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Inspired by events that took place at UseR 2014 last month I decided to implement an app that estimates one’s blood alcohol concentration (BAC). Today I present to you drinkR, implemented using R and Shiny, Rstudio’s framework for building web apps using R. So, say that I had a good dinner, drinking a couple of glasses of wine, followed by an evening at a divy karaoke bar, drinking a couple of red needles and a couple of beers. By entering my sex, height and weight and the times when I drank the drinks in the drinkR app I end up with this estimated BAC curve:

(Now I might be totally off with what drinks I had and when but Romain Francois, Karl Broman, Sandy Griffith, Karthik Ram and Hilary Parker can probably fill in the details.) If you want to estimate your current BAC (or a friend’s…) then head over to the drinkr app hosted at ShinyApps.io. If you want to know how how the app estimates BAC read on below. The code for drinkR is available on GitHub, any suggestion on how it can be improved is greatly appreciated.

drinkR estimates the BAC according to the formulas given in The estimation of blood alcohol concentration by Posey and Mozayani (2007). I was also helped by reading through Computer simulation analysis of blood alcohol and the Widmark factor (explained below) was calculated according to The calculation of blood ethanol concentrations in males and females. Unfortunately all these articles are behind paywalls, that is how most how publicly funded research works these days…

The BAC estimates you get out of drinkR will be as good as the formulas in Posey and Mozayani (2007). I don’t know how good they are and I don’t know how well they’ll fit you. Estimating BAC is of course a prediction problem and what you really would want to have is data so that you could build a predictive model and get an idea of how well it predicts BAC. Unfortunately I haven’t found any data on this so the Posey and Mozayani formulas is as good as I can do.

## The three steps of estimating BAC

Estimating the BAC (according to Posey and Mozayani, 2007) after you have drunken, say, a beer requires “simulating” three processes:

1. Alcohol absorption. Just because you drank a beer doesn’t mean it goes directly into your blood stream, it has to be absorbed by your digestive system first and this takes some time.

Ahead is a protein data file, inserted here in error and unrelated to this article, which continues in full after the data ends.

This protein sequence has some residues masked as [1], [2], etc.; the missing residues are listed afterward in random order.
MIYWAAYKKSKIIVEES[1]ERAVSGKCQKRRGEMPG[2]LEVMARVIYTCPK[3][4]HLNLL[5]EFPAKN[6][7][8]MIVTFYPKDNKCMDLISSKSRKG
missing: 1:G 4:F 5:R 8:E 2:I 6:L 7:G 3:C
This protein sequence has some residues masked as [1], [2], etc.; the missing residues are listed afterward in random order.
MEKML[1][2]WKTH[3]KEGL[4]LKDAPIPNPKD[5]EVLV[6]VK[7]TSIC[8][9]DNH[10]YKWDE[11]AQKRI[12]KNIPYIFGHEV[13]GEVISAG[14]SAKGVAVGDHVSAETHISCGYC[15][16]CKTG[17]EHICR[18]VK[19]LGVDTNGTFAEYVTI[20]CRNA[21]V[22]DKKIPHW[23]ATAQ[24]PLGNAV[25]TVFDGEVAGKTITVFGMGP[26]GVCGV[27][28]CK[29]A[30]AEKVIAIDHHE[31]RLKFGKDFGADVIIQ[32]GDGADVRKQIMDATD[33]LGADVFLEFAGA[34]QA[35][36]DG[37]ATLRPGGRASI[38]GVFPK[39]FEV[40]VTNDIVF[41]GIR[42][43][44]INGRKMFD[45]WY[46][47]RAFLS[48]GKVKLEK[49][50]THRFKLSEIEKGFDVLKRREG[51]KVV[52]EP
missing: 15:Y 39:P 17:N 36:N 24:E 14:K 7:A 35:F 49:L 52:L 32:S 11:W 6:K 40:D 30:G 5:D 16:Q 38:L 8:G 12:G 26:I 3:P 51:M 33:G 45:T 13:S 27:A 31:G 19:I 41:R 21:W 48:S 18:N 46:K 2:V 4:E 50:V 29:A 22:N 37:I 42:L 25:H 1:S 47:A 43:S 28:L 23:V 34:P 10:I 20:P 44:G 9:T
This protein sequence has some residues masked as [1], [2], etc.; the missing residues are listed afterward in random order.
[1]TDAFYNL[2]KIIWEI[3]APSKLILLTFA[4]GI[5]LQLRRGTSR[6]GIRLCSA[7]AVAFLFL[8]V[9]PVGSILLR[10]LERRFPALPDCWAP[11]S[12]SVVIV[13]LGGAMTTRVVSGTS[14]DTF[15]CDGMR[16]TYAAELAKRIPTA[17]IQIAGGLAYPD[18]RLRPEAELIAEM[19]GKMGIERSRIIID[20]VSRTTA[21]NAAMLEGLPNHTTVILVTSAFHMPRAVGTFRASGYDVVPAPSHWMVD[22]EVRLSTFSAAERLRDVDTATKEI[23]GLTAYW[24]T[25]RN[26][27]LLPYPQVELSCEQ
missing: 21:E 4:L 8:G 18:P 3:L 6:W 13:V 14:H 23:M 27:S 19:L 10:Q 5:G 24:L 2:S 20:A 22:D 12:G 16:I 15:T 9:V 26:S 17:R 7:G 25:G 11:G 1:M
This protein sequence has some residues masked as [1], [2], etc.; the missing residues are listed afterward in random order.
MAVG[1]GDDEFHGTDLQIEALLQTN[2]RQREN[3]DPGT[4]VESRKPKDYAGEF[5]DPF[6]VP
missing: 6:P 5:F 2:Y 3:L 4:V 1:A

2. Alcohol distribution. Your BAC depends on how much of you the absorbed alcohol will be “diluted” by. This depends on, among other things, your weight, height and sex.

3. Alcohol elimintation. How drunk you get (and how soon you will get sober) depends on how fast your body eliminates the absorbed alcohol.

Alcohol absorption can be approximated by assuming it is first order, that is, assuming there is an alcohol halflife, a time it takes for half of a drink to be absorbed. When measured this halflife tend to be between 6 min to 18 min, depending on how much you have reacently eaten. If you haven’t eaten for a while your halflife might be closer to 6 min while if you just had a big döner kebab it might be closer to 18 min.

Alcohol distribution depends on the amount of water that the alcohol in your body will be diluted in. It can be estimated by the following equation:

$$C = {A \over rW}$$

where $C$ is the alcohol concentration, $A$ is the mass of the alcohol, $W$ is your body weight and $r$ is the Widmark factor. This factor can be seen as an adjustment that is necessary because your whole body is not made of water, thus the alcohol is not “diluted by” your whole weight. There are many different formulas for estimating $r$ and drinkR uses the one given by Seidl et al. (2000) which estimates $r$ dependent on sex, height and weight:

$r_{\text{female}} = 0.31 – 0.0064 \times \text{weight in kg} + 0.0045 \times \text{height in cm}$$r_{\text{male}} = 0.32 – 0.0048 \times \text{weight in kg} + 0.0046 \times \text{height in cm}$

These linear equations can give really strange values for $r$, for example, if you weight a lot. Therefore I also bound $r$ to be within the limits found by Seidl et al. (2000): 0.44 to 0.80 in women and 0.60 to 0.87 in men.

Finally, alcohol elimination can be reasonably approximated by a constant elimination rate of the BAC. This rate can vary from around 0.009 % per hour to 0.035 % per hour with 0.018 % per hour being a reasonable average.

drinkR puts these three processes together and estimates your BAC over time given a number of drinks with time stamps. Assuming that you are also interested in how drunk you are right now, drinkR shows an estimate of your current BAC by fetching your computers local time (see this stackoverflow question for how this is done). The estimate given by drinkR might be very missleading so don’t use it for any serious purposes! To get a sense of the uncertainty in the BAC estimate play around with the parameters (especially the alcohol elimination rate) and see how much your BAC curve changes.

If you want to see how different levels of BAC could affect you see the Progressive effects of alcohol chart over at Wikipedia
and if you want to try out drinkR live I would recommend one of my favorite drinks: Absinthe mixed with Orange soda (say Fanta orange). It’s better than you think it is! 🙂

## References

Posey, D., & Mozayani, A. (2007). The estimation of blood alcohol concentration. Forensic Science, Medicine, and Pathology, 3(1), 33-39. Link (Unfortunately behind paywall)

Rockerbie, D. W., & Rockerbie, R. A. (1995). Computer simulation analysis of blood alcohol. Journal of clinical forensic medicine, 2(3), 137-141. Link (Unfortunately behind paywall)

Seidl, S., Jensen, U., & Alt, A. (2000). The calculation of blood ethanol concentrations in males and females. International journal of legal medicine, 114(1-2), 71-77. Link (Unfortunately behind paywall)